It doesn’t have to be a hassle to buy dental insurance online. In fact, a reputable online resource or broker will be able to provide you with all the tools you need to pick just the right plan for you. You just have to know what to look for.

These tools can help you compare a variety of plans, and that’s key when it comes to picking out dental insurance online, says Suzanne Ducote, director of individual business development at Starmount Insurance. “Always compare features and compare plans side by side,” she says.

Here are some of her top tips to help you buy dental insurance online.

Buy Dental Insurance Online the Right Way: Research Coverage

It’s important to understand how dental insurance premiums are set. In most cases, insurance companies use what are known as “100-80-50” cost-share systems. This means that the carrier covers 100 percent of the cost of treatments at a certain level—usually preventive work such as regular teeth cleanings, screenings and X-rays. Then the carrier agrees to cover 80 percent of the costs at the next level—fillings, for example—and 50 percent of costs at the highest level, which most often includes major services such as root canals, implants, bridges and dentures.

“It’s important to note that “discount plans” are not insurance. Instead, that’s a term that describes a group of dentists who agree to provide discounted services for an annual membership. Make sure to verify that you’re buying a fully insured plan as opposed to a discount plan.”

But in many cases the lowest-cost plan isn’t the worst and the highest-cost plan isn’t the best, Ducote says. As you research the cost, keep in mind the level of services you expect you’ll need when you buy dental insurance online; prices will be determined by the services offered. Use online tools and calculators to find the best fit for you.

Dig Into the Details

As you research and prepare to buy dental insurance online, you’ll need to have a good understanding of some common dental insurance terms. Ducote notes that “co-insurance” is a big one. It refers to the amount that the carrier will pay for the benefit named, as in the 100-80-50 cost-share example. A premium is the amount you pay for a policy, and a deductible is the amount you must pay before the insurance coverage kicks in. You should also know the term “waiting period,” as it applies to dental insurance policies, which is the period of time you must be enrolled in a dental plan before becoming eligible for a specific category of benefits. Another key term is “annual maximum,” which is the maximum amount that a plan will pay for dental care expenses you incur during a specified period, typically a calendar year or benefit year.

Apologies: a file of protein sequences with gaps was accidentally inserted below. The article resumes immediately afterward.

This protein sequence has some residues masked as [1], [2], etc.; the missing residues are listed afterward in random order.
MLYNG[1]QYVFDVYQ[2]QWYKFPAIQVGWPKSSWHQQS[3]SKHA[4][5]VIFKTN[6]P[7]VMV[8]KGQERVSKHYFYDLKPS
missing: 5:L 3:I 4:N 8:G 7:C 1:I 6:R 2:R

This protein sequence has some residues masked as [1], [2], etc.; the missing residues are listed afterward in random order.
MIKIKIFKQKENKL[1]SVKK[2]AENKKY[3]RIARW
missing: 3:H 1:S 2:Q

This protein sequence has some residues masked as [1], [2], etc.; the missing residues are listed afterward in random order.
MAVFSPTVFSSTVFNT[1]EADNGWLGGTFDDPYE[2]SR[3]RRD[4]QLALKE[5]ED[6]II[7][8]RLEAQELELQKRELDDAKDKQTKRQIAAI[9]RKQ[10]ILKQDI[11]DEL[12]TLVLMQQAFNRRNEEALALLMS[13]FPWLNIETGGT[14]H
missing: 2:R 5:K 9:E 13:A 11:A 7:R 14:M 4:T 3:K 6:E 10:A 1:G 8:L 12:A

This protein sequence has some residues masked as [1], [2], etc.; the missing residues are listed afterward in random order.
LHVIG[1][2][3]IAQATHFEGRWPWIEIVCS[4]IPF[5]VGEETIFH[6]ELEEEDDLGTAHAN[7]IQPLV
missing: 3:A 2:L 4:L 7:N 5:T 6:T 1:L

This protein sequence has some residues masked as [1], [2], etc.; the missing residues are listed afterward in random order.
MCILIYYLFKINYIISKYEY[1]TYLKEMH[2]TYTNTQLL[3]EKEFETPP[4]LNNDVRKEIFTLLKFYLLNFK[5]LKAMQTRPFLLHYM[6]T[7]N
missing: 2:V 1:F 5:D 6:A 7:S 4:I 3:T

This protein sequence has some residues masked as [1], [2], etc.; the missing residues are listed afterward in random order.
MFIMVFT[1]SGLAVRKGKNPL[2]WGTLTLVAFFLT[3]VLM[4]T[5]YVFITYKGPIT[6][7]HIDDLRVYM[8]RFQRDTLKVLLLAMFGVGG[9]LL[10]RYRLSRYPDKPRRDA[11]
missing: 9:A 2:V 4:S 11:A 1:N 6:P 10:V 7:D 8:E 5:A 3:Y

Ducote says it’s important to note that “discount plans” are not insurance. Instead, that’s a term that describes a group of dentists who agree to provide discounted services for an annual membership fee. Make sure to verify that you’re buying a fully insured plan as opposed to a discount plan. If you require more than just the bare minimum of coverage, costs can add up quickly, compared with traditional insurance plans. A fully insured plan helps cover some, if not all, of the cost of different procedures, in addition to providing discounts. And insurance companies process and review your claims for you to ensure they are accurate. Discount plans don’t do that—there is no “back-end” administration to support you from a financial point of view.

“Some discount plans will present almost like insurance, so make sure it’s a fully insured plan,” Ducote says.

Know the Network

“Network” refers to the group of dentists an insurance carrier works with. When you visit a dentist in the network, the costs often are lower. Ducote says most dental insurance carriers provide online services that include a dentist locator, encouraging policyholders to use it to determine if their dentist is in-network and find a variety of dental specialists who are also in-network. If there are not a wide variety of in-network choices near you, she recommends you definitely understand the out-of-network benefits for any plan you consider.

“If you end up picking a plan that doesn’t have your dentist in network and you have to go out of network, you could pay a higher cost,” Ducote says. These networks can change, so it doesn’t hurt to check with your preferred provider about whether they’re in the network you’re researching online. It’s also worth noting that some dental insurance carriers provide a means for you to request the network to recruit your dentist, or you could consider changing to a dentist who is in-network.



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Mayo Clinic Dental Health Resources

*Hyperlinks to third-party websites are offered for informational purposes only. Starmount in no way controls, guarantees, endorses, sponsors or promotes these websites or their content.

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